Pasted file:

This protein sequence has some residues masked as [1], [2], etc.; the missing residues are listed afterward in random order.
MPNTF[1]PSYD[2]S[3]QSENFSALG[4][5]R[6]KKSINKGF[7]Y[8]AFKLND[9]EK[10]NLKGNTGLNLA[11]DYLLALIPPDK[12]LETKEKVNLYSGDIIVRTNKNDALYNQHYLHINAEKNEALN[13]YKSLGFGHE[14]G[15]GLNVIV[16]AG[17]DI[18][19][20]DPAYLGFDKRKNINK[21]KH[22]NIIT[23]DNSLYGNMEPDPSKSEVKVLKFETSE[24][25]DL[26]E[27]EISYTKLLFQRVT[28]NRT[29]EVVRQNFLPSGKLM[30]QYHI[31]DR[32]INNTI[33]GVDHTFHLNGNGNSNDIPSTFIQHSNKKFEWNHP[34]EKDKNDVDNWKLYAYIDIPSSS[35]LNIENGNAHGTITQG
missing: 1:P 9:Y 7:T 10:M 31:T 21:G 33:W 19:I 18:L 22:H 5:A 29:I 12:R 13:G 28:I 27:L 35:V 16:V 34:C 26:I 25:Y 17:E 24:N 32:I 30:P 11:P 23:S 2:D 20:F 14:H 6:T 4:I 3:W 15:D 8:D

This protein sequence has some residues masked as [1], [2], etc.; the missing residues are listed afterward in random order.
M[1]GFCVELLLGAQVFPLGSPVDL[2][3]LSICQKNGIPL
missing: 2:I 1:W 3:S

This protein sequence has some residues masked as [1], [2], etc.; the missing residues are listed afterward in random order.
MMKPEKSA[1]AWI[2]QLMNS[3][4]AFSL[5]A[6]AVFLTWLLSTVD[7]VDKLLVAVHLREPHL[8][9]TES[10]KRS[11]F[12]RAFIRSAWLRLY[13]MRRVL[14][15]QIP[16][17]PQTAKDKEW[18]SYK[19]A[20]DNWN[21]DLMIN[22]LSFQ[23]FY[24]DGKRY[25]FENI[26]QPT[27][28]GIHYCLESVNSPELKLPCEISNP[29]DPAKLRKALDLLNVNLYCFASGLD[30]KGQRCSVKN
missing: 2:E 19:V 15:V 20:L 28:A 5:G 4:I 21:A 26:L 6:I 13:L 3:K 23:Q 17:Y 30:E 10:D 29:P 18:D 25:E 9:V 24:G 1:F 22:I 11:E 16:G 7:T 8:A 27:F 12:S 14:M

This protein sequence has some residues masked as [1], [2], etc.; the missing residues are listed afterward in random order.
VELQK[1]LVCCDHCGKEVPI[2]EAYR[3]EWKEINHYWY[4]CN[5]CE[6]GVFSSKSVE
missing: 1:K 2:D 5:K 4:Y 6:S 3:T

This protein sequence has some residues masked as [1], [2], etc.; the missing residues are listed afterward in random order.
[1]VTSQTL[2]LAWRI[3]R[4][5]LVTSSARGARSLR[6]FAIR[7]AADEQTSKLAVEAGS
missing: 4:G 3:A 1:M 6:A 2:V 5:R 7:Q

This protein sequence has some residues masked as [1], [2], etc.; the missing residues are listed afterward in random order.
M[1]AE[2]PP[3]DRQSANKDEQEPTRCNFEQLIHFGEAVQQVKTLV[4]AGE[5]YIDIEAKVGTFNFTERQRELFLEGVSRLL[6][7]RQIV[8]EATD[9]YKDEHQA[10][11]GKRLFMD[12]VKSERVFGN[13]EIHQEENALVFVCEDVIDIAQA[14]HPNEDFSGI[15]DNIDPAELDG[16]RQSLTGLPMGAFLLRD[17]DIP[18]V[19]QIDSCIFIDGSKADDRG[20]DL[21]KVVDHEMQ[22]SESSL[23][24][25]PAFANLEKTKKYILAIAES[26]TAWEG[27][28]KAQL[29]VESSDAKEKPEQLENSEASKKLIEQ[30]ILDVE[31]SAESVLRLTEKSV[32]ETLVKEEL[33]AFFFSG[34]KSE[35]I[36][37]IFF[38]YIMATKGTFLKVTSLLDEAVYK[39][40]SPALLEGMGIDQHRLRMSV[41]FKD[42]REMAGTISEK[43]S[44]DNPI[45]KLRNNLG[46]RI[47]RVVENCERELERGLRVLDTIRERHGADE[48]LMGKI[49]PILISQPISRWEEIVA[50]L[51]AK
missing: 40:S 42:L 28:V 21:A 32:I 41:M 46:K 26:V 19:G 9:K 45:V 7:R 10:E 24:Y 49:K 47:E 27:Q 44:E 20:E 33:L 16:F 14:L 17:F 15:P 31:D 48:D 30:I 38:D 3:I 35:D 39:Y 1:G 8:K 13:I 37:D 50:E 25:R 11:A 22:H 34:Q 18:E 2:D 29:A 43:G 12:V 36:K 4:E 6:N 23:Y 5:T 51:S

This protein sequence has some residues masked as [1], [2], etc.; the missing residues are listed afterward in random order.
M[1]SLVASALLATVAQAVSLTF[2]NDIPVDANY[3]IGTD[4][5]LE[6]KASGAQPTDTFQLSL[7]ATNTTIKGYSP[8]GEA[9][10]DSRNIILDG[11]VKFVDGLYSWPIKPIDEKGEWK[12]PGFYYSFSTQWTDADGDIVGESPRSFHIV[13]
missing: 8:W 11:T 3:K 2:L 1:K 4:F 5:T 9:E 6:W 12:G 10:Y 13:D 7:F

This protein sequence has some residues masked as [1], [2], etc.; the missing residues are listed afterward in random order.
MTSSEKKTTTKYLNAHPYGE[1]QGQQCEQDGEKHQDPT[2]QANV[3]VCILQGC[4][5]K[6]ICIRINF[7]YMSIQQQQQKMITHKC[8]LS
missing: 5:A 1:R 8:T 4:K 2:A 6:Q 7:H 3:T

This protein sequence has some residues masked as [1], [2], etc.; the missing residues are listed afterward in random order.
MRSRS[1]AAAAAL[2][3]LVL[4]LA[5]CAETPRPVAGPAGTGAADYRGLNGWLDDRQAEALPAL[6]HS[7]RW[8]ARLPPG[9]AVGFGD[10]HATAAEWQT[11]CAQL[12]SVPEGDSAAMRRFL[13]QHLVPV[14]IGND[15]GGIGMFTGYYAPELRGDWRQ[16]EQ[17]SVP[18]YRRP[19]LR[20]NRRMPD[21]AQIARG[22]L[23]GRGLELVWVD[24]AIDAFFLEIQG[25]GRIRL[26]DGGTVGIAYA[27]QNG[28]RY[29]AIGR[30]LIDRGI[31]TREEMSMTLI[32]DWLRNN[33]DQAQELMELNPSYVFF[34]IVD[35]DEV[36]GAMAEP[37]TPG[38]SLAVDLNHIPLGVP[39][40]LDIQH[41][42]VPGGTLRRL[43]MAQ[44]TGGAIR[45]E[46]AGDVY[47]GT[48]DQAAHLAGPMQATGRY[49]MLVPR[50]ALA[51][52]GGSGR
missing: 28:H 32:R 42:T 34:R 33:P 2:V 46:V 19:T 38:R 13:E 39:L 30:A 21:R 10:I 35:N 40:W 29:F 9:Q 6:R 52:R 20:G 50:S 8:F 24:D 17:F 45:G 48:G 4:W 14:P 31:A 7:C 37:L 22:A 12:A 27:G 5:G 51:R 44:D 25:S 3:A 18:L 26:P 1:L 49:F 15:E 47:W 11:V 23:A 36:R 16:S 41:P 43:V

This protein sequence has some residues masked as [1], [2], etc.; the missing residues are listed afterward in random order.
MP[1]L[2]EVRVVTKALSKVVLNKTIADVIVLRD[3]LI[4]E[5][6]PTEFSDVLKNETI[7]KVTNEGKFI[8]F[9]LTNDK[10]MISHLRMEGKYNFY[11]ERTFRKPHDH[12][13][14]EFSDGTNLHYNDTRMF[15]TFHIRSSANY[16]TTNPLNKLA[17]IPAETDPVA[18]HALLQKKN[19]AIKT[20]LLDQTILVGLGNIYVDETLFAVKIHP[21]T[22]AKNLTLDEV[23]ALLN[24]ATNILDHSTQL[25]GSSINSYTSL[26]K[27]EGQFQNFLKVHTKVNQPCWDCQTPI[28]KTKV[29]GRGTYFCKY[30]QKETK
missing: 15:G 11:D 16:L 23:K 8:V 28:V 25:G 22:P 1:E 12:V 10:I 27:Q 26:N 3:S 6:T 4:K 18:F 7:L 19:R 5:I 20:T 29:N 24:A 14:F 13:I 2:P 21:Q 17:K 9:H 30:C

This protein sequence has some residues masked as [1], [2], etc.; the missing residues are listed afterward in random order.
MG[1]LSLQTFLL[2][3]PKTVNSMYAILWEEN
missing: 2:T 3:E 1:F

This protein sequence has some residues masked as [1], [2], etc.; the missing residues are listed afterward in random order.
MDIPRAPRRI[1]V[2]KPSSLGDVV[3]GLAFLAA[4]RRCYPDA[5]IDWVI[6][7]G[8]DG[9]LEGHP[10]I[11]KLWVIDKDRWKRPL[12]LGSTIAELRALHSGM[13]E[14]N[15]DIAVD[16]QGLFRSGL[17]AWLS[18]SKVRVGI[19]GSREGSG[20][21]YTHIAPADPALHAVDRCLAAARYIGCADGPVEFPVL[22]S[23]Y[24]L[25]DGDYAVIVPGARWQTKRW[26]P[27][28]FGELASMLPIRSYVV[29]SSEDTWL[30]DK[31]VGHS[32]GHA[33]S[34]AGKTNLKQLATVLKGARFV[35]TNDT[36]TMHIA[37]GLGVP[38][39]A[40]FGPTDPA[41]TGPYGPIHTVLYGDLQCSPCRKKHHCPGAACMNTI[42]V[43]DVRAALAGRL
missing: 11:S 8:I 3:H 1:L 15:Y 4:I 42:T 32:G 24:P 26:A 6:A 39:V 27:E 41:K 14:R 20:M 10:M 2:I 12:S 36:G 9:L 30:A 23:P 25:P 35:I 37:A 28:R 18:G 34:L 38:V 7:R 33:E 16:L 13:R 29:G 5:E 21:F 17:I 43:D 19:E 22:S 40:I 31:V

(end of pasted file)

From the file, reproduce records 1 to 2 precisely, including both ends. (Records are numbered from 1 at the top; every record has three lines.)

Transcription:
This protein sequence has some residues masked as [1], [2], etc.; the missing residues are listed afterward in random order.
MPNTF[1]PSYD[2]S[3]QSENFSALG[4][5]R[6]KKSINKGF[7]Y[8]AFKLND[9]EK[10]NLKGNTGLNLA[11]DYLLALIPPDK[12]LETKEKVNLYSGDIIVRTNKNDALYNQHYLHINAEKNEALN[13]YKSLGFGHE[14]G[15]GLNVIV[16]AG[17]DI[18][19][20]DPAYLGFDKRKNINK[21]KH[22]NIIT[23]DNSLYGNMEPDPSKSEVKVLKFETSE[24][25]DL[26]E[27]EISYTKLLFQRVT[28]NRT[29]EVVRQNFLPSGKLM[30]QYHI[31]DR[32]INNTI[33]GVDHTFHLNGNGNSNDIPSTFIQHSNKKFEWNHP[34]EKDKNDVDNWKLYAYIDIPSSS[35]LNIENGNAHGTITQG
missing: 1:P 9:Y 7:T 10:M 31:T 21:G 33:W 19:I 18:L 22:H 5:A 29:I 12:R 13:G 28:I 27:L 35:V 16:V 34:C 26:I 25:Y 17:E 24:N 32:I 30:P 11:P 23:S 2:D 20:F 14:H 6:T 4:I 3:W 15:D 8:D

This protein sequence has some residues masked as [1], [2], etc.; the missing residues are listed afterward in random order.
M[1]GFCVELLLGAQVFPLGSPVDL[2][3]LSICQKNGIPL
missing: 2:I 1:W 3:S